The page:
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Dove Creek

A woman's journey of self-discovery from her Kentucky origins to nurse and healer on a Northwest Indian reservation

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I have been reading about how scientists explain where in the brain we process language. They watch lines cross screens. The lines are limits of the brain's ability to represent the brain. The screens are the dark shapes you imagine.

Words in the brain look like electric chains unfurling across the screen. They are in a horizontal breeze. It is a wintry scene—

wind bends back the dune grass—

I am alone at the beach for a week. I don't remember why I came. I've brought only one book to read, I Go To Some Hollow, by Amina Cain.

Someone has written, "Poetry is situated upon the central question of our civilization—how do we know when a person is present?"*

I Go To Some Hollow asks, through me, a similar question: How do we know where a person ends and something else begins?

During winter the beach is not the same. I'm not sure when it's day—I think the light is green. The water could be any rough dream. The cabin shakes the inside of the dream. 

What I like about why I came—I am alone except for a bird that mimics the brain at a moment of realization. It is finding all these updrafts and I don't know birds, I can't call it by a name, so I think of it as Brain.

Now it's dark and I can't see Brain. I really am alone, and this is why I came. This place has Desolation in its name.

Inside the cabin, the book holds itself open while I dry my hands. It's the moisture in the air inhered in the fibers of the pages. The book behaves like a living thing. Within me, words behave just like Brain, caught in an updraft it would be silly to try to explain.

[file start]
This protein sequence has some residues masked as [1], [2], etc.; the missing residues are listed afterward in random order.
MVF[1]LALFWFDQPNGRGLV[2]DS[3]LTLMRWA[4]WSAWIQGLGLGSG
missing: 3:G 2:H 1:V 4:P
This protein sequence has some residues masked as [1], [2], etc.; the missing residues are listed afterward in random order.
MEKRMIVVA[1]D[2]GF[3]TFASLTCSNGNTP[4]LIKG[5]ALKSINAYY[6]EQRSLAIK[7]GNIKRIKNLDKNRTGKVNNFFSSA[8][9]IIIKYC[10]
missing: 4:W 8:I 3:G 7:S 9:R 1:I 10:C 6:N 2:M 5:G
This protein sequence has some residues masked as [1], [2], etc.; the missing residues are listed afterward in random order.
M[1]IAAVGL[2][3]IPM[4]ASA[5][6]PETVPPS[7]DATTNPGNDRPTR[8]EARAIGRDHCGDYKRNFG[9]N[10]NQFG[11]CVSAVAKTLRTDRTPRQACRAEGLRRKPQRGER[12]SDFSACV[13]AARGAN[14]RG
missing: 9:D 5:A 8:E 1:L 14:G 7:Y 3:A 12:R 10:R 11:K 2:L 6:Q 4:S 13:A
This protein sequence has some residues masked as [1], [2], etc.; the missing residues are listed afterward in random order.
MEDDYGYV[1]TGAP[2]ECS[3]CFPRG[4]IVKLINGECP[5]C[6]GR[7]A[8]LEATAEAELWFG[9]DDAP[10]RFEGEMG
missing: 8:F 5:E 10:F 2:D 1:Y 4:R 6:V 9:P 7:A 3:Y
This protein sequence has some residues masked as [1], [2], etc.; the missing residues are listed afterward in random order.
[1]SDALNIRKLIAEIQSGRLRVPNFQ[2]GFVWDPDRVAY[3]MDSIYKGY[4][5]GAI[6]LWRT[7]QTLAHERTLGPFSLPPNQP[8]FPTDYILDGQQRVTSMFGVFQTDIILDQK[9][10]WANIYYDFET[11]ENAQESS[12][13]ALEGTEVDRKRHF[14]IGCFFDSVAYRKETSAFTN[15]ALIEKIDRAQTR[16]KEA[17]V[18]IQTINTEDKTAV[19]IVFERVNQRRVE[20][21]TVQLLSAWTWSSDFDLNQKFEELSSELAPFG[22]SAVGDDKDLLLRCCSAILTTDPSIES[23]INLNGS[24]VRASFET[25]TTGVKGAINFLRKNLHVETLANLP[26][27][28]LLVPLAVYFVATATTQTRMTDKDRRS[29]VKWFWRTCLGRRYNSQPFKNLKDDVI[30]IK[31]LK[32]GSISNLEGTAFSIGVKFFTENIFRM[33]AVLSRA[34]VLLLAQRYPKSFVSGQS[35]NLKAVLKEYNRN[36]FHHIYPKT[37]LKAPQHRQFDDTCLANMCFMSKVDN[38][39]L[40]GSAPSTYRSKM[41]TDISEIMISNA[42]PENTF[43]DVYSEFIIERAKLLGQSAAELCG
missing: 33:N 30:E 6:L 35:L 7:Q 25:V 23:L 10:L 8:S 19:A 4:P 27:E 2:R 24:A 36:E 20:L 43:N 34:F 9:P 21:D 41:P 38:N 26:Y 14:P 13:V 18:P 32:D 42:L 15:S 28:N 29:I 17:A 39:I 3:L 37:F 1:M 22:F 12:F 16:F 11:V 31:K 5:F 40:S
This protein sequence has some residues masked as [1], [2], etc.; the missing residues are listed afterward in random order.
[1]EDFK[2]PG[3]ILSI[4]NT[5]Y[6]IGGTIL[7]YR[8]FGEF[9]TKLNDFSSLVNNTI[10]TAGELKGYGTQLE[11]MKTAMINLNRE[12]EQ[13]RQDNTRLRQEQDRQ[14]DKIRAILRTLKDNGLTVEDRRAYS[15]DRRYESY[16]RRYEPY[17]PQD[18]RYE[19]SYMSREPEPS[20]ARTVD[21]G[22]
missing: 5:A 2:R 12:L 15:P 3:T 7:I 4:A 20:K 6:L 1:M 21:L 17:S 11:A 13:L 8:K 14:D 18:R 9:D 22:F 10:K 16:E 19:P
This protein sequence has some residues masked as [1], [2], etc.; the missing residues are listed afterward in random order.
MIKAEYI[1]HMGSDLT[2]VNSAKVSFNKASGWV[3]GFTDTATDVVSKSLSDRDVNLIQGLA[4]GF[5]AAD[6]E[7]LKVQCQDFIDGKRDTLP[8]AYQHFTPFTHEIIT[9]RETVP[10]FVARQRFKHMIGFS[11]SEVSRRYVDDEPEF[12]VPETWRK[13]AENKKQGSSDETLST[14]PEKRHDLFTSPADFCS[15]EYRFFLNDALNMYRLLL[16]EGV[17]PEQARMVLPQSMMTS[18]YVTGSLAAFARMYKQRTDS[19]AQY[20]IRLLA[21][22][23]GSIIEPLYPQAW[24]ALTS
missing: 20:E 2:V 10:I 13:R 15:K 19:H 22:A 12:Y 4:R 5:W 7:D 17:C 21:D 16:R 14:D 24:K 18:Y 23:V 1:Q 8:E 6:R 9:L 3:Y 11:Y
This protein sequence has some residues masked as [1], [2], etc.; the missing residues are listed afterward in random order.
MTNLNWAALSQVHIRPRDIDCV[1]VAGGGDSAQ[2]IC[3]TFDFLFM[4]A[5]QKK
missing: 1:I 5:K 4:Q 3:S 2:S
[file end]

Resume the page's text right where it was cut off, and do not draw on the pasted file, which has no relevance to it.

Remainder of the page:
Ordinarily I am not so interested in birds—in the city I hardly notice them, except once, at night, I couldn't sleep. I biked beneath trees at 4am and I could hear each nest in each tree as I passed beneath. I thought, If I was a blind insomniac, I could navigate home by nests.

I Go To Some Hollow turns its page.

At night, sexuality is different than during the day. I read about asexuality in the first story, "Black Wings." For me the wings are the silence that a statue brings. The statue takes up the space where my body could be, and there isn't any way to make it give me anything. I can't have sex with a statue or black wings. Yet there can be a correspondence—the space takes my body in a different way through space. 

When my mind treats my body like any object, I can more easily inhabit things. Not every space inside a statue is hollow. The place where the back of the chair touches the seat, that crease, is sensual. The simple lines someone has thought to build into things—I want the lines more than the person or the things. Inhabiting objects is preferable to wanting objects, to being their slave. I  walk through walls inhabited by doorways.

This book is wider than its lines. It goes away into space. I see it on a clear day when I don't expect to see the moon. 

Brain is doing something I don't want to explain.

When I leave the beach, I pack all of the space the book contains into a Rubbermaid. It is so heavy I have to drag it. I drag the book into the water. This might disrupt the tide.

What the book displaces is not proportional to its name. 

I watch the water rise. I can feel where I become water as a constantly shifting line. 

On a scientist's screen, that line means I am reading.

[ *Allen Grossman, in The Sighted Singer ]

Copyright (c) by Evelyn Hampton

Amina Memory Cain, I Go To Some Hollow, Les Figues Press, 2009.




piątek, 05 marca 2010, themerson

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